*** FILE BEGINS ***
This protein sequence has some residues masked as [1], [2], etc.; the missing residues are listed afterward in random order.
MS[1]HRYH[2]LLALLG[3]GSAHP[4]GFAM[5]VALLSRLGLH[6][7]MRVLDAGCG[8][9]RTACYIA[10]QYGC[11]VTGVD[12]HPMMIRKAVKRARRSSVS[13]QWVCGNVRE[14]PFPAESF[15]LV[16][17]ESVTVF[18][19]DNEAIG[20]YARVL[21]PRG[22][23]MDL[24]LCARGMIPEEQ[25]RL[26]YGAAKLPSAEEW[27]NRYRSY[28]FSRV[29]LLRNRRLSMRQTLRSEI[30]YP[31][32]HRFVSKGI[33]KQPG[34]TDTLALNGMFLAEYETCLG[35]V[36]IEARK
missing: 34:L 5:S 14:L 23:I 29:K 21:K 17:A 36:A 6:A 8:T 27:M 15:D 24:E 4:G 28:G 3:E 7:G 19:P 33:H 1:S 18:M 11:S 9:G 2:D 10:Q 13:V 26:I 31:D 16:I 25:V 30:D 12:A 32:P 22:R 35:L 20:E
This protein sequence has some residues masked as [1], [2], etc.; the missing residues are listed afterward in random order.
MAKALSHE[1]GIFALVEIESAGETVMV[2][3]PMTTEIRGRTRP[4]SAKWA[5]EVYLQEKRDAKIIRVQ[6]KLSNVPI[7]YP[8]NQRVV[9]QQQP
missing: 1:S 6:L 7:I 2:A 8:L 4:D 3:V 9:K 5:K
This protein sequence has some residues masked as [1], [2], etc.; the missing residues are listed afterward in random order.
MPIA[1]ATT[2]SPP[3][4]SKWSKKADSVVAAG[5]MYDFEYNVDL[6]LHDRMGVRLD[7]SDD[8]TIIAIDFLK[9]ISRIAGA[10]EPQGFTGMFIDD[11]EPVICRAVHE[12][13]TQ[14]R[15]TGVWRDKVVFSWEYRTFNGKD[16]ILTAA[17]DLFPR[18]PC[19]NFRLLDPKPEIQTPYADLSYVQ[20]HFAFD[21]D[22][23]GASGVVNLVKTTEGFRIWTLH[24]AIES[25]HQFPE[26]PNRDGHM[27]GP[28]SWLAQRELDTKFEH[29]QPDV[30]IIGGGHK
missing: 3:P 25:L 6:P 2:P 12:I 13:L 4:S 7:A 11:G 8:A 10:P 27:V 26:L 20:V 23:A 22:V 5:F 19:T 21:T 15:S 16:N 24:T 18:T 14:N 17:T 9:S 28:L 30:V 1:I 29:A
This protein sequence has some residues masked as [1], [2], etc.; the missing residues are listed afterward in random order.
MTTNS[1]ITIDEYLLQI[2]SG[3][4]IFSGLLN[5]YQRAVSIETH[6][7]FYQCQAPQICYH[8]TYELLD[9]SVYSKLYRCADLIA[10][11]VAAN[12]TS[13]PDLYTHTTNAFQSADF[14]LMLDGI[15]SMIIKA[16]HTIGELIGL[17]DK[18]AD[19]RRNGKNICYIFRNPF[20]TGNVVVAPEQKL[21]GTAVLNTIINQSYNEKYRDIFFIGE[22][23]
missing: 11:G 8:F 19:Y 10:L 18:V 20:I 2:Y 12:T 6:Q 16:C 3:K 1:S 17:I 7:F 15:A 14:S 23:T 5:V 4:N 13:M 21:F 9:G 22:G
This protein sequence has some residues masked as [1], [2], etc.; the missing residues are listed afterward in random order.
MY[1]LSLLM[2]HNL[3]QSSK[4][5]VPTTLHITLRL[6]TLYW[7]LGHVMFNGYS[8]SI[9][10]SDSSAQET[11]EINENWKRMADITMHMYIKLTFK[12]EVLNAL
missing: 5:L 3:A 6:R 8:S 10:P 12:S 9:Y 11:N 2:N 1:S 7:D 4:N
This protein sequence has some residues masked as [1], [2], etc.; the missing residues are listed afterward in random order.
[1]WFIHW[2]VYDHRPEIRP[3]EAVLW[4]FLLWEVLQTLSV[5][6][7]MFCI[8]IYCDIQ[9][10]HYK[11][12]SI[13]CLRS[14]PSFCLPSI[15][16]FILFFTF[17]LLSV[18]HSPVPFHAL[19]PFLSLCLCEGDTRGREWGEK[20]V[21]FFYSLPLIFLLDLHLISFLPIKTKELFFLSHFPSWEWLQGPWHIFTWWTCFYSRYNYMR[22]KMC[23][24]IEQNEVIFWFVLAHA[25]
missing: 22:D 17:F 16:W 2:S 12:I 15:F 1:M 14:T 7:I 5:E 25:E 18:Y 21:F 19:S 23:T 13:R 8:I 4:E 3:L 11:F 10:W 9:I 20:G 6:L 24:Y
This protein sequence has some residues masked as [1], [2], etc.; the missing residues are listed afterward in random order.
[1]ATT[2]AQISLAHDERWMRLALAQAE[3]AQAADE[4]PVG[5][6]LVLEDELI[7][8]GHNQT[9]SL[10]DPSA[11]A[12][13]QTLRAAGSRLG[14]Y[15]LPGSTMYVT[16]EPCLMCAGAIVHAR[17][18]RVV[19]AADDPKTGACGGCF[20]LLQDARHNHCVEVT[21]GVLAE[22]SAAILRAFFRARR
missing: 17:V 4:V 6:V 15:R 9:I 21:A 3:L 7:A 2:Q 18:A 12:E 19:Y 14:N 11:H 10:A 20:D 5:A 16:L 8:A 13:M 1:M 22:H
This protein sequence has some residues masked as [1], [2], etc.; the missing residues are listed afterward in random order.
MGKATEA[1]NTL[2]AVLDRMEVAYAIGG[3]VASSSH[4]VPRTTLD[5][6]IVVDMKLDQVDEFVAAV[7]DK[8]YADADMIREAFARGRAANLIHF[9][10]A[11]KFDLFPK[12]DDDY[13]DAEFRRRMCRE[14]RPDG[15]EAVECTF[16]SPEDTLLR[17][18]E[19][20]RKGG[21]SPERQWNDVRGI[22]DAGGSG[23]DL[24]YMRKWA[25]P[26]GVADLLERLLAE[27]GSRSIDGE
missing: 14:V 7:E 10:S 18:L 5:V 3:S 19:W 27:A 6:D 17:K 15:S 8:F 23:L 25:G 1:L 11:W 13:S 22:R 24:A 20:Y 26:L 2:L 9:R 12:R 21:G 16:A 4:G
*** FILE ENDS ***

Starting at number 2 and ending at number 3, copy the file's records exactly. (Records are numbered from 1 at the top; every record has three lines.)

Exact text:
This protein sequence has some residues masked as [1], [2], etc.; the missing residues are listed afterward in random order.
MAKALSHE[1]GIFALVEIESAGETVMV[2][3]PMTTEIRGRTRP[4]SAKWA[5]EVYLQEKRDAKIIRVQ[6]KLSNVPI[7]YP[8]NQRVV[9]QQQP
missing: 1:S 6:L 7:I 2:A 8:L 4:D 3:V 9:K 5:K
This protein sequence has some residues masked as [1], [2], etc.; the missing residues are listed afterward in random order.
MPIA[1]ATT[2]SPP[3][4]SKWSKKADSVVAAG[5]MYDFEYNVDL[6]LHDRMGVRLD[7]SDD[8]TIIAIDFLK[9]ISRIAGA[10]EPQGFTGMFIDD[11]EPVICRAVHE[12][13]TQ[14]R[15]TGVWRDKVVFSWEYRTFNGKD[16]ILTAA[17]DLFPR[18]PC[19]NFRLLDPKPEIQTPYADLSYVQ[20]HFAFD[21]D[22][23]GASGVVNLVKTTEGFRIWTLH[24]AIES[25]HQFPE[26]PNRDGHM[27]GP[28]SWLAQRELDTKFEH[29]QPDV[30]IIGGGHK
missing: 3:P 25:L 6:P 2:P 12:I 13:L 4:S 7:A 11:G 8:A 10:P 27:V 26:L 20:V 23:A 22:V 5:F 19:T 21:T 15:S 16:N 24:T 18:T 14:N 17:T 9:S 28:L 30:V 1:I 29:A